WMO warns greenhouse gases and El Niño to push global temps to record levels

"...WMO is sounding the alarm that we will breach the 1.5°C level on a temporary basis with increasing frequency.”

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Over the next five years, global temperatures could reach record levels. A new report by the World Meteorological Organization (WMO) warned that heat-trapping greenhouse gases and a naturally occurring El Niño event will push global temperatures between 2023 and 2027 to more than 1.5°C above pre-industrial levels for at least one year.

A press release said that there is a 98 percent chance that “at least one of the next five years, and the five-year period as a whole, will be the warmest on record.”

“A warming El Niño is expected to develop in the coming months and this will combine with human-induced climate change to push global temperatures into uncharted territory,” Professor Petteri Taalas, WMO secretary-general, said. “This will have far-reaching repercussions for health, food security, water management and the environment. We need to be prepared.”

The report said that global temperatures will not “permanently exceed the 1.5°C level specified in the Paris Agreement which refers to long-term warming over many years, but it “will breach the 1.5°C level on a temporary basis with increasing frequency,” Taalas said. The report, which was produced by the United Kingdom’s Met Office, confirmed there is a 32 percent chance that the five-year mean will exceed the 1.5°C threshold.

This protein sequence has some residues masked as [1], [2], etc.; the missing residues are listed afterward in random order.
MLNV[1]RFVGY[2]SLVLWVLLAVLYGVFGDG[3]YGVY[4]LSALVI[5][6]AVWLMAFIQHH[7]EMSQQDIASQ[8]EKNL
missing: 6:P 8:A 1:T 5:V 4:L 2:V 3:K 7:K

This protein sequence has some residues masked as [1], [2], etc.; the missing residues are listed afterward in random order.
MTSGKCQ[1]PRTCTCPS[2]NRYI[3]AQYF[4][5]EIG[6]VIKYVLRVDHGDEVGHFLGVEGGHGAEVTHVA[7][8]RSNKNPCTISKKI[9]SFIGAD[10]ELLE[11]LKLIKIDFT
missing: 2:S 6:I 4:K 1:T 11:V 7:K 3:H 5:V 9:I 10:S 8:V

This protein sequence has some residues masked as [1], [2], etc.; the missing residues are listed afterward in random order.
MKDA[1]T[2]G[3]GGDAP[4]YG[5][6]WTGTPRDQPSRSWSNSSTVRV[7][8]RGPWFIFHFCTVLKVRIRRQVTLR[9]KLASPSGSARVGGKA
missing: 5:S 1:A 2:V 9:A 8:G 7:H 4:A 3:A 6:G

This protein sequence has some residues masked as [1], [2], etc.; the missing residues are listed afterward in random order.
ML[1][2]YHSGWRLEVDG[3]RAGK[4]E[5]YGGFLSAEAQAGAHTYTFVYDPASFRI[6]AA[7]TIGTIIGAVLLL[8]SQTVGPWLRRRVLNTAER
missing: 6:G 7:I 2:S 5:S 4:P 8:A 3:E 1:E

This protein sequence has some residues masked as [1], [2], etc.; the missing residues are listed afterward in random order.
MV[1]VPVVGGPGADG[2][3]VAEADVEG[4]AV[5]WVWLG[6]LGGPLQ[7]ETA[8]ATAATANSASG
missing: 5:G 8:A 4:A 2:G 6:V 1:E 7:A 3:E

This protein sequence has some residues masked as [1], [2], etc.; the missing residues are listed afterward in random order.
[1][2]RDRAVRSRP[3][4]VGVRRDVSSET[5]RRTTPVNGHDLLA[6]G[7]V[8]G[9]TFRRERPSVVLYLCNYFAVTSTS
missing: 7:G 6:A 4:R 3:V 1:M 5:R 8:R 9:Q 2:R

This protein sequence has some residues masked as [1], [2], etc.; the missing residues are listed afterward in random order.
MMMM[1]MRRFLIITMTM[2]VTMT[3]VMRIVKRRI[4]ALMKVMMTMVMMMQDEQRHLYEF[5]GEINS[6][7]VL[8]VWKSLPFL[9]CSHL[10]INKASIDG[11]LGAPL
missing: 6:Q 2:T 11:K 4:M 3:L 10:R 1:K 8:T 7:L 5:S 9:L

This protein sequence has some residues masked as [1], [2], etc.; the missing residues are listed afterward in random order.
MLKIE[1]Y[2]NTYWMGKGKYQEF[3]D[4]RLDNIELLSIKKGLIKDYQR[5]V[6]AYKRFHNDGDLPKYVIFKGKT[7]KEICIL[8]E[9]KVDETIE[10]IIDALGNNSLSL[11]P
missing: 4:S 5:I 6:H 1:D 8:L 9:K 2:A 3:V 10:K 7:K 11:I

“…WMO is sounding the alarm that we will breach the 1.5°C level on a temporary basis with increasing frequency,” Taalas said.

The report, titled “Global Annual to Decadal Update,” is part of a series of climate products delivered by WMO, including the flagship State of the Global Climate, that is a guide to inform policy-makers. According to a press release, this year there are 145 ensemble members contributed by 11 different institutes to the predictions, which start at the end of 2022.

“Global mean temperatures are predicted to continue increasing, moving us away further and further away from the climate we are used to,” Dr. Leon Hermanson, lead author and Met Office expert scientist, said.

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